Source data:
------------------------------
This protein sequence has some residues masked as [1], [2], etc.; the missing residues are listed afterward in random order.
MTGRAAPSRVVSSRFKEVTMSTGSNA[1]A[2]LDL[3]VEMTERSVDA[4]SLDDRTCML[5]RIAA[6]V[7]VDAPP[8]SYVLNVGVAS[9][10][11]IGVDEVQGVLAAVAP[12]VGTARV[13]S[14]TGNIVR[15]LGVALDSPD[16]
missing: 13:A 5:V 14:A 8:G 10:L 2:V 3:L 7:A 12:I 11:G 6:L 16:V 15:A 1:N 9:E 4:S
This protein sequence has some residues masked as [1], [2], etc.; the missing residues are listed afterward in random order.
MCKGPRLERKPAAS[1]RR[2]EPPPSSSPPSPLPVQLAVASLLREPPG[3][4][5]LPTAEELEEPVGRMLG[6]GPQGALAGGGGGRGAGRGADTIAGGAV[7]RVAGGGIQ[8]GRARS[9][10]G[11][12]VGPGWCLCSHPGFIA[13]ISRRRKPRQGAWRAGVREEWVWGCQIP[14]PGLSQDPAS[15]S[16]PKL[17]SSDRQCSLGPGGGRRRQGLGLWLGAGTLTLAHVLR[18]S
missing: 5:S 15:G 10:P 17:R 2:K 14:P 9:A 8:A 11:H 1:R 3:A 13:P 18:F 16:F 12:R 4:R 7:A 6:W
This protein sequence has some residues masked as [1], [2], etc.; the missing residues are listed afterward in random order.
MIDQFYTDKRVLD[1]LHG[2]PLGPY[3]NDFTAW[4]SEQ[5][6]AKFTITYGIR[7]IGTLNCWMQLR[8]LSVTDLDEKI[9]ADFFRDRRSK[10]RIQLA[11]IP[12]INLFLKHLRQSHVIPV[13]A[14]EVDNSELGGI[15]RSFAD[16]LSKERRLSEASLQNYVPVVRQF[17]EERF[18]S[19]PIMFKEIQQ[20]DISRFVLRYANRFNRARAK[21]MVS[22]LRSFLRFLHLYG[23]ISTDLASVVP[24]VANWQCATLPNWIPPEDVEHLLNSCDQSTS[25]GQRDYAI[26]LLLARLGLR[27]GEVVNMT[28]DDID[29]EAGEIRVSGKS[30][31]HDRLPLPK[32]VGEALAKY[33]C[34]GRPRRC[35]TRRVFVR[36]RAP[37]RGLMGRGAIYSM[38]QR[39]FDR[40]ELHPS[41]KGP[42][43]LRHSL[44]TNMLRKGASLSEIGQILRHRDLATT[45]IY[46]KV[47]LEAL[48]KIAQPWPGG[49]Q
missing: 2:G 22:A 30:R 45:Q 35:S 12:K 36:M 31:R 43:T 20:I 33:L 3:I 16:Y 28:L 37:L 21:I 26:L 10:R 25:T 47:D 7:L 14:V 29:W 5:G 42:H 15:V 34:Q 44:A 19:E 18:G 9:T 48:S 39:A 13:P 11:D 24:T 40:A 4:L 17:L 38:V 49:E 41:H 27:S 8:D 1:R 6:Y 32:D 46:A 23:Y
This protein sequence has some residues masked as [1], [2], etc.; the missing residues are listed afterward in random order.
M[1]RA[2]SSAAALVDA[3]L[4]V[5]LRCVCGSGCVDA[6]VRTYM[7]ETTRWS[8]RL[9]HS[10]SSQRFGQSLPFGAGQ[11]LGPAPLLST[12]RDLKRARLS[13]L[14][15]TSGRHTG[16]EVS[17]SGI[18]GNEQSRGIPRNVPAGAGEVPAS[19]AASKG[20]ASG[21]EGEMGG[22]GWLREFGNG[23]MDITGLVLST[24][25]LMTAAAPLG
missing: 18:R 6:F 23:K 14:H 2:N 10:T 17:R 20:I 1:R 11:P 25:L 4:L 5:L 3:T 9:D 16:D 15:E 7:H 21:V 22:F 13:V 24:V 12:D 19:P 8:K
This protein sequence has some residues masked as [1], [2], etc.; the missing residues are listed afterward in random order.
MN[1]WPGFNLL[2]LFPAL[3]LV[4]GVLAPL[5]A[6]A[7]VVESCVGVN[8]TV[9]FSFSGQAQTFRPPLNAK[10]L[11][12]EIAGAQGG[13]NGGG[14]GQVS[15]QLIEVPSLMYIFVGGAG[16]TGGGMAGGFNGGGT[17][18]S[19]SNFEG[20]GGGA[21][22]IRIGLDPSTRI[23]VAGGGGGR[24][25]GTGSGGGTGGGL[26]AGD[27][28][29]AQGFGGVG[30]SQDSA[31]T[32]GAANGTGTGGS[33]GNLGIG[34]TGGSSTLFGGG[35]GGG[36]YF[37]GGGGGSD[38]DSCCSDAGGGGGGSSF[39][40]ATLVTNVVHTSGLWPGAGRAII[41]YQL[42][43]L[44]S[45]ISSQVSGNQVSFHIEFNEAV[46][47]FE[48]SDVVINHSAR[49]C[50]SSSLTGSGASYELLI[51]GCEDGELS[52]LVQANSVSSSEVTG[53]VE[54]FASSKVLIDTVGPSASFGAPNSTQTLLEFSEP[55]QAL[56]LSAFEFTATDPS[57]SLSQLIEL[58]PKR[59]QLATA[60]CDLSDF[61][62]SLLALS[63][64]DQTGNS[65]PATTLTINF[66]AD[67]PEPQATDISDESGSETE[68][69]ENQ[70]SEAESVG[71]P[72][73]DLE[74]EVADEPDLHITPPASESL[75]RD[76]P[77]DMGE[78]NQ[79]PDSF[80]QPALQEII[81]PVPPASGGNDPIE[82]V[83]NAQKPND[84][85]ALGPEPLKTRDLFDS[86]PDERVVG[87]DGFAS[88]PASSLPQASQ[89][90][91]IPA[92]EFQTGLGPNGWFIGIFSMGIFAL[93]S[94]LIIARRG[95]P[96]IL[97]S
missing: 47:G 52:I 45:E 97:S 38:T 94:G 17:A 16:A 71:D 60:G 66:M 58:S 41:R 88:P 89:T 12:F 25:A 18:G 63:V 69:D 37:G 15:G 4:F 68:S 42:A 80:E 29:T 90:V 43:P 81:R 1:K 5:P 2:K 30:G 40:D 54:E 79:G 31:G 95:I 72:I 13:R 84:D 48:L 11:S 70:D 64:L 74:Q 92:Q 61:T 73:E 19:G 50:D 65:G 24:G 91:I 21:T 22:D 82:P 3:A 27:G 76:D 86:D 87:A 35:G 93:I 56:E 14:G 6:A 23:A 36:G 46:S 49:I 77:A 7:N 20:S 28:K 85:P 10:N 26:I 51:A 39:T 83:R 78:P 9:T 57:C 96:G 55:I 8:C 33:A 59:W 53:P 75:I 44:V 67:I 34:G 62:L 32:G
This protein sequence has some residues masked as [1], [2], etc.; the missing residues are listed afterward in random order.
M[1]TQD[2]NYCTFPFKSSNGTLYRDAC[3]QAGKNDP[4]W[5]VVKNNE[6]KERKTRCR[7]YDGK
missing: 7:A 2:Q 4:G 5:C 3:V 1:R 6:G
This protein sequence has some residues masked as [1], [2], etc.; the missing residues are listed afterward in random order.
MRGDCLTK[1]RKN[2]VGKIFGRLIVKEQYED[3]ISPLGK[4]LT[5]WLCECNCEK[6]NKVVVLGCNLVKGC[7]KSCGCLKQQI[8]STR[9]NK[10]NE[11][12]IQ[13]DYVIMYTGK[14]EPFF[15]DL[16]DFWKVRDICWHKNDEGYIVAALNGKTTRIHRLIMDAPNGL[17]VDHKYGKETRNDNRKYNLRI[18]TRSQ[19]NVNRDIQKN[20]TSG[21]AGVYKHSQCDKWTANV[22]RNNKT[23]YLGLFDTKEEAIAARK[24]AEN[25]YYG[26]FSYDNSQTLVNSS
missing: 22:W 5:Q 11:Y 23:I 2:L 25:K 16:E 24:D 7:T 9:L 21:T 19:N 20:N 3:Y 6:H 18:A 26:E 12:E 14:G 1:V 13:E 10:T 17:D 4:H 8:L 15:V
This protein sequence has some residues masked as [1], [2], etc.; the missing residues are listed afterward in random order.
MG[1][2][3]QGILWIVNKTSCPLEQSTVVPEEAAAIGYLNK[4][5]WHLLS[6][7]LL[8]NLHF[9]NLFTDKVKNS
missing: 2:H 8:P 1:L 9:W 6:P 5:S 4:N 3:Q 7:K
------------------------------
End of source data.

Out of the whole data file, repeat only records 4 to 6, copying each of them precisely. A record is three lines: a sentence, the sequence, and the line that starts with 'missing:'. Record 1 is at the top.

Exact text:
This protein sequence has some residues masked as [1], [2], etc.; the missing residues are listed afterward in random order.
M[1]RA[2]SSAAALVDA[3]L[4]V[5]LRCVCGSGCVDA[6]VRTYM[7]ETTRWS[8]RL[9]HS[10]SSQRFGQSLPFGAGQ[11]LGPAPLLST[12]RDLKRARLS[13]L[14][15]TSGRHTG[16]EVS[17]SGI[18]GNEQSRGIPRNVPAGAGEVPAS[19]AASKG[20]ASG[21]EGEMGG[22]GWLREFGNG[23]MDITGLVLST[24][25]LMTAAAPLG
missing: 18:R 6:F 23:K 14:H 2:N 10:T 17:R 20:I 1:R 11:P 25:L 4:L 5:L 3:T 9:D 16:D 15:E 7:H 21:V 22:F 13:V 24:V 12:D 19:P 8:K
This protein sequence has some residues masked as [1], [2], etc.; the missing residues are listed afterward in random order.
MN[1]WPGFNLL[2]LFPAL[3]LV[4]GVLAPL[5]A[6]A[7]VVESCVGVN[8]TV[9]FSFSGQAQTFRPPLNAK[10]L[11][12]EIAGAQGG[13]NGGG[14]GQVS[15]QLIEVPSLMYIFVGGAG[16]TGGGMAGGFNGGGT[17][18]S[19]SNFEG[20]GGGA[21][22]IRIGLDPSTRI[23]VAGGGGGR[24][25]GTGSGGGTGGGL[26]AGD[27][28][29]AQGFGGVG[30]SQDSA[31]T[32]GAANGTGTGGS[33]GNLGIG[34]TGGSSTLFGGG[35]GGG[36]YF[37]GGGGGSD[38]DSCCSDAGGGGGGSSF[39][40]ATLVTNVVHTSGLWPGAGRAII[41]YQL[42][43]L[44]S[45]ISSQVSGNQVSFHIEFNEAV[46][47]FE[48]SDVVINHSAR[49]C[50]SSSLTGSGASYELLI[51]GCEDGELS[52]LVQANSVSSSEVTG[53]VE[54]FASSKVLIDTVGPSASFGAPNSTQTLLEFSEP[55]QAL[56]LSAFEFTATDPS[57]SLSQLIEL[58]PKR[59]QLATA[60]CDLSDF[61][62]SLLALS[63][64]DQTGNS[65]PATTLTINF[66]AD[67]PEPQATDISDESGSETE[68][69]ENQ[70]SEAESVG[71]P[72][73]DLE[74]EVADEPDLHITPPASESL[75]RD[76]P[77]DMGE[78]NQ[79]PDSF[80]QPALQEII[81]PVPPASGGNDPIE[82]V[83]NAQKPND[84][85]ALGPEPLKTRDLFDS[86]PDERVVG[87]DGFAS[88]PASSLPQASQ[89][90][91]IPA[92]EFQTGLGPNGWFIGIFSMGIFAL[93]S[94]LIIARRG[95]P[96]IL[97]S
missing: 47:G 52:I 45:E 97:S 38:T 94:G 17:A 16:A 71:D 60:G 66:M 58:S 41:R 88:P 89:T 12:F 25:A 18:G 63:V 69:D 37:G 15:G 4:F 68:S 42:A 80:E 29:T 90:V 43:P 81:R 1:K 5:P 2:K 30:G 40:D 54:E 79:G 31:G 95:I 72:I 13:R 84:D 48:L 11:S 70:D 64:L 74:Q 92:Q 61:T 73:E 19:G 50:D 65:G 24:G 91:I 21:T 22:D 82:P 3:A 27:G 76:D 86:D 87:A 35:G 93:I 56:E 14:G 6:A 23:A 36:G 46:S 49:I 77:A 7:N 20:S 28:K 85:P 10:N 26:I 51:A 39:T 83:R 78:P 9:T 57:C 96:G 55:I 8:C 33:A 59:W 53:P 75:I 44:V 67:I 34:G 62:L 32:G
This protein sequence has some residues masked as [1], [2], etc.; the missing residues are listed afterward in random order.
M[1]TQD[2]NYCTFPFKSSNGTLYRDAC[3]QAGKNDP[4]W[5]VVKNNE[6]KERKTRCR[7]YDGK
missing: 7:A 2:Q 4:G 5:C 3:V 1:R 6:G